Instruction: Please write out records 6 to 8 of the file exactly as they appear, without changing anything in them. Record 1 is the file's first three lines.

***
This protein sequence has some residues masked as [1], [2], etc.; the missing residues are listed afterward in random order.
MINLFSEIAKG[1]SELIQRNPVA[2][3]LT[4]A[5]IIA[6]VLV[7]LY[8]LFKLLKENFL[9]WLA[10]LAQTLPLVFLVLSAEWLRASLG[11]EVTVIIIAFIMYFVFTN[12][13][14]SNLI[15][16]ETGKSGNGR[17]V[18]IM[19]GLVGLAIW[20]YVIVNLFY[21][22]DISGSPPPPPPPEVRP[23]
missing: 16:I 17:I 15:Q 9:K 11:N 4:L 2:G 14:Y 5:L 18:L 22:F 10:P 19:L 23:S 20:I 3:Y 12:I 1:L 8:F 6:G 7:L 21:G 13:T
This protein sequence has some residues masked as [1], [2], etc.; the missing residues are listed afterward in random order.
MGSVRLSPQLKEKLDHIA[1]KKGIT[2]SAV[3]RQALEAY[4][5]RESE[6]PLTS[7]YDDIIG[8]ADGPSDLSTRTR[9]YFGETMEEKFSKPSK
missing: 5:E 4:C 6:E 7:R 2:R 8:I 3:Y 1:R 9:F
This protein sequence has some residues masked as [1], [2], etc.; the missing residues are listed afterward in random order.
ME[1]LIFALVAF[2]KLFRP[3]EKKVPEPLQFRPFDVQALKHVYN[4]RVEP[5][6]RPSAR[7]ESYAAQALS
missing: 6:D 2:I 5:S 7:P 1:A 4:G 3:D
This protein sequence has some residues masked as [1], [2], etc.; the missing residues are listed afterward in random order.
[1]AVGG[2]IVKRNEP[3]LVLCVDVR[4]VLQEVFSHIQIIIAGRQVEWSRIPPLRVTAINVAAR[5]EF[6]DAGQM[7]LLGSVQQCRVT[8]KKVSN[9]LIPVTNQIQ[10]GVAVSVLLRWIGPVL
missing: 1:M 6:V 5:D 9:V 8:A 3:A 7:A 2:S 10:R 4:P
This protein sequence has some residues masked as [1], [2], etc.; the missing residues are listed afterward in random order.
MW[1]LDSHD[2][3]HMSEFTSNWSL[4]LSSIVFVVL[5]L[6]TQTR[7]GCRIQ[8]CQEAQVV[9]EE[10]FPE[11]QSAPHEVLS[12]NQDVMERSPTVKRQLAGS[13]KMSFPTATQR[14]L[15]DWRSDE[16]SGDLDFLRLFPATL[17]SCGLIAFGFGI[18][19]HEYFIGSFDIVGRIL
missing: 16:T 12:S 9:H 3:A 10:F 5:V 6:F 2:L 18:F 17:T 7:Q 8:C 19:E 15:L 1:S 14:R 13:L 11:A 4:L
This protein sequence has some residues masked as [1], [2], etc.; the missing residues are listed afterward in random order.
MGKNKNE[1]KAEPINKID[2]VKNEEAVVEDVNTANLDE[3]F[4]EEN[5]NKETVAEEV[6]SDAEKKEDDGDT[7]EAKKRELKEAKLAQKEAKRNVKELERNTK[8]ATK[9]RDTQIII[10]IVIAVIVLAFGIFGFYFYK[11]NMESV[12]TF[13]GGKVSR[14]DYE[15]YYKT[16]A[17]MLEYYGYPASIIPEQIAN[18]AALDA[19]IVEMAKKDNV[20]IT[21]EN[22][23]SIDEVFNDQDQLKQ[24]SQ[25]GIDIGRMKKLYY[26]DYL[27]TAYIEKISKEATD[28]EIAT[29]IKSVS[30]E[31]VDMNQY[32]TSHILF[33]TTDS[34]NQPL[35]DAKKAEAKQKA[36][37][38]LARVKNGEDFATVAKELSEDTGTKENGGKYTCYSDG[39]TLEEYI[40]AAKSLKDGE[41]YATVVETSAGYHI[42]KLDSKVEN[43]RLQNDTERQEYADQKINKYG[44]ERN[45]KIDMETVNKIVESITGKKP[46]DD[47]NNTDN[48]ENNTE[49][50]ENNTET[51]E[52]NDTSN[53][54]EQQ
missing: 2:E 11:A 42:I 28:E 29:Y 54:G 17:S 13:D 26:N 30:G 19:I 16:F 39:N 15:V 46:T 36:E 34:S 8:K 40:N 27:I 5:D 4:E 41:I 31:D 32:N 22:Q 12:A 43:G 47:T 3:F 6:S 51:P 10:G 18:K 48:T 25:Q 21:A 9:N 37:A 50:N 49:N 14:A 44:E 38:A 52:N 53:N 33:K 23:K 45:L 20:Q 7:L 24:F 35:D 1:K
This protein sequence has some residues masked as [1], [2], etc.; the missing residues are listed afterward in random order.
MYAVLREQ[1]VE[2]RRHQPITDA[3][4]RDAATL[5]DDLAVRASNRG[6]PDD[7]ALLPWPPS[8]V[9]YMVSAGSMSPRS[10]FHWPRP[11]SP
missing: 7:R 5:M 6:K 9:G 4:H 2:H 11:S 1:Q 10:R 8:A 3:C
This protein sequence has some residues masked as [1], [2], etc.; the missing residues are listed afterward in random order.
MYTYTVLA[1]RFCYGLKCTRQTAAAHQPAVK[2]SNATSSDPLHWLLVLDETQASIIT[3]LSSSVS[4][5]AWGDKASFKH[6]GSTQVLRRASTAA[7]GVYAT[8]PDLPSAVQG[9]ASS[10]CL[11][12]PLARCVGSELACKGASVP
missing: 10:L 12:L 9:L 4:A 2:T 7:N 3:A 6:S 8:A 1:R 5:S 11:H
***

This protein sequence has some residues masked as [1], [2], etc.; the missing residues are listed afterward in random order.
MGKNKNE[1]KAEPINKID[2]VKNEEAVVEDVNTANLDE[3]F[4]EEN[5]NKETVAEEV[6]SDAEKKEDDGDT[7]EAKKRELKEAKLAQKEAKRNVKELERNTK[8]ATK[9]RDTQIII[10]IVIAVIVLAFGIFGFYFYK[11]NMESV[12]TF[13]GGKVSR[14]DYE[15]YYKT[16]A[17]MLEYYGYPASIIPEQIAN[18]AALDA[19]IVEMAKKDNV[20]IT[21]EN[22][23]SIDEVFNDQDQLKQ[24]SQ[25]GIDIGRMKKLYY[26]DYL[27]TAYIEKISKEATD[28]EIAT[29]IKSVS[30]E[31]VDMNQY[32]TSHILF[33]TTDS[34]NQPL[35]DAKKAEAKQKA[36][37][38]LARVKNGEDFATVAKELSEDTGTKENGGKYTCYSDG[39]TLEEYI[40]AAKSLKDGE[41]YATVVETSAGYHI[42]KLDSKVEN[43]RLQNDTERQEYADQKINKYG[44]ERN[45]KIDMETVNKIVESITGKKP[46]DD[47]NNTDN[48]ENNTE[49][50]ENNTET[51]E[52]NDTSN[53][54]EQQ
missing: 2:E 11:A 42:I 28:E 29:Y 54:G 17:S 13:D 26:N 30:G 19:I 16:F 39:N 15:V 46:T 36:E 34:S 8:K 40:N 27:I 5:D 4:E 41:I 31:D 32:N 22:Q 12:A 43:G 47:T 3:F 6:S 51:P 10:G 18:K 48:T 25:Q 21:A 9:N 37:A 50:N 49:N 14:A 44:E 38:A 52:N 53:N 33:K 23:K 45:L 20:Q 7:L 24:F 35:D 1:K
This protein sequence has some residues masked as [1], [2], etc.; the missing residues are listed afterward in random order.
MYAVLREQ[1]VE[2]RRHQPITDA[3][4]RDAATL[5]DDLAVRASNRG[6]PDD[7]ALLPWPPS[8]V[9]YMVSAGSMSPRS[10]FHWPRP[11]SP
missing: 7:R 5:M 6:K 9:G 4:H 2:H 11:S 1:Q 10:R 8:A 3:C
This protein sequence has some residues masked as [1], [2], etc.; the missing residues are listed afterward in random order.
MYTYTVLA[1]RFCYGLKCTRQTAAAHQPAVK[2]SNATSSDPLHWLLVLDETQASIIT[3]LSSSVS[4][5]AWGDKASFKH[6]GSTQVLRRASTAA[7]GVYAT[8]PDLPSAVQG[9]ASS[10]CL[11][12]PLARCVGSELACKGASVP
missing: 10:L 12:L 9:L 4:A 2:T 7:N 3:A 6:S 8:A 1:R 5:S 11:H